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The dog ate my homework

Last Thursday my Blog may have seemed confusing. It certainly was to Anonymous Bob who commented with the question: “How does the title of your post relate to your actual post?”

Well, Anonymous Bob, thanks for reading and you got me! The title didn’t relate to the post. I’d like to blame it all on the old dog, but in this day of writing on a laptop and e-mailing via an air-card from anywhere, my computer “ate” one title with another blog subject.

So, going back to last Thursday’s title, OUTBOARD MODEL YEAR ELIMINATION STILL UNCOMFORTABLE, you should have been reading my observation that concern about the change by some engine builders isn’t going away with time. Most dealers continue to say they believe it serves the manufacturer’s interests to the possible detriment of dealers and their customers. There has been at least one published report of a consumer, upon learning his new outboard was actually a year old engine, refused the boat and demanded a refund. Moreover, in states where outboards are titled, there may be direct conflict with existing state law (Ohio, for example.)

Equally serious is the concern being expressed in the financial community. The National Marine Bankers Association (NMBA) has given the change a less-than-warm reception. “We have concerns,” says Flagstar Bank’s Jim Coburn who is also president of the National Marine Bankers Association. “I think it can be kind of disruptive to consumers’ easy access to F & I product. We finance units, boats, motors, trailers, based on what the birthdate of the product is. So, particularly on used [product] if we wanted to finance a boat, motor, trailer, and – say it’s three years from now –  and they abolished the model year, we’re not going to really know what to value that outboard at. And when it becomes the biggest part of the financing package, it’s going to make it pretty tough,” he explained.

Specifically, Coburn predicts lenders will struggle with setting collateral values in such cases. He also acknowledges dealers are concerned about what lenders are going to do when all this actually hits. “The lenders,” says Coburn, “haven’t gotten a lot of feedback from the manufacturers, yet, as to why they are doing this. The best answer we got is they were doing it to clear out some inventory.”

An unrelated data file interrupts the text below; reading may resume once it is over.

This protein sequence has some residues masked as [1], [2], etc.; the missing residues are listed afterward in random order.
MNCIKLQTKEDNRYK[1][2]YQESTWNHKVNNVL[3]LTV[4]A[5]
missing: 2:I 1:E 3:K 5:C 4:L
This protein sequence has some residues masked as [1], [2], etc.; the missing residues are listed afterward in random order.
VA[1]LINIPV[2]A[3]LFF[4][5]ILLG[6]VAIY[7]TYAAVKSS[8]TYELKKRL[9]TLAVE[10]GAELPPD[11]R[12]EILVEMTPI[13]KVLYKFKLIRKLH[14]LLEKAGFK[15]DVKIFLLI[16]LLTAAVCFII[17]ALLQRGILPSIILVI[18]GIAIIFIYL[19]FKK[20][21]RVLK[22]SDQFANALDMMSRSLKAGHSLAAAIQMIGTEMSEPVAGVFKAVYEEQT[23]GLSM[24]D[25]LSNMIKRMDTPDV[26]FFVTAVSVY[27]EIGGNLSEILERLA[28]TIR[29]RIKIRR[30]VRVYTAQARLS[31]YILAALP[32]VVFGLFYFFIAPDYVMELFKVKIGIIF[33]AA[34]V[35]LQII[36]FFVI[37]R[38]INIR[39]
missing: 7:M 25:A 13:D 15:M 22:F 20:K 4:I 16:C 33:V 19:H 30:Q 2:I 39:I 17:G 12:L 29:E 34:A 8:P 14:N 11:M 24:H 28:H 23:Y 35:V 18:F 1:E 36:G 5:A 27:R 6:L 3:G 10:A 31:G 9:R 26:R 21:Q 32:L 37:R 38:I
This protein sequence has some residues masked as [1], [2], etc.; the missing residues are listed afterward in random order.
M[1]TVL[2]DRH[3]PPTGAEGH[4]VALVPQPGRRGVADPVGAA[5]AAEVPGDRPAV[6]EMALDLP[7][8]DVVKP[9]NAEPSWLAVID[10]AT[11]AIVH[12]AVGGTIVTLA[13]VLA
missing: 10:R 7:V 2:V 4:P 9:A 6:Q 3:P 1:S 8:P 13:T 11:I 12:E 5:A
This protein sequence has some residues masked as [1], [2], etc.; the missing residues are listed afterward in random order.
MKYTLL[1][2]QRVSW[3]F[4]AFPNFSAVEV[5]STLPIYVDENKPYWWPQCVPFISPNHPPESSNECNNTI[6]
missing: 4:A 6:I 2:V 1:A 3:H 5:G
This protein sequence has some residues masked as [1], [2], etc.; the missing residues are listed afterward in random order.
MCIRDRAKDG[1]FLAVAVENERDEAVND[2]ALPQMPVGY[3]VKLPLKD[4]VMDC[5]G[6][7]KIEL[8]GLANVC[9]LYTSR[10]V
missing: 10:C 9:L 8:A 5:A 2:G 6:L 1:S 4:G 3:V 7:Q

The subject is on the agenda and will be discussed at the upcoming NMBA Conference slated for September 30. It is also on  the agenda at the MRAA National Convention in Las Vegas, November 26-28. One thing is certain: the change will not only effect lenders and dealers, but insurers, price guides, consumers and even some state agencies. And, as NMBA and MRAA have indicated, the manufacturers that have eliminated the model year have been laying conspicuously low when it comes to any explanations or feedback!


3 comments on “The dog ate my homework

  1. Blaine Schwarzel

    Once again paint a big BULLSEYE on boat dealers buttocks. With motor companys doing away with model years (all but BRP) makes it hard to trade for these motors. Guy brings in a 2008 boat with a 2006 motor and wants to trade just the motor, and with Ohio being a motor title state, the customer will be mighty upset to find out his new outboard is 2 years old. I’d hate to be the selling dealer on that one! The bottom line is that it favors the motor companys, screws the dealer, and the customer.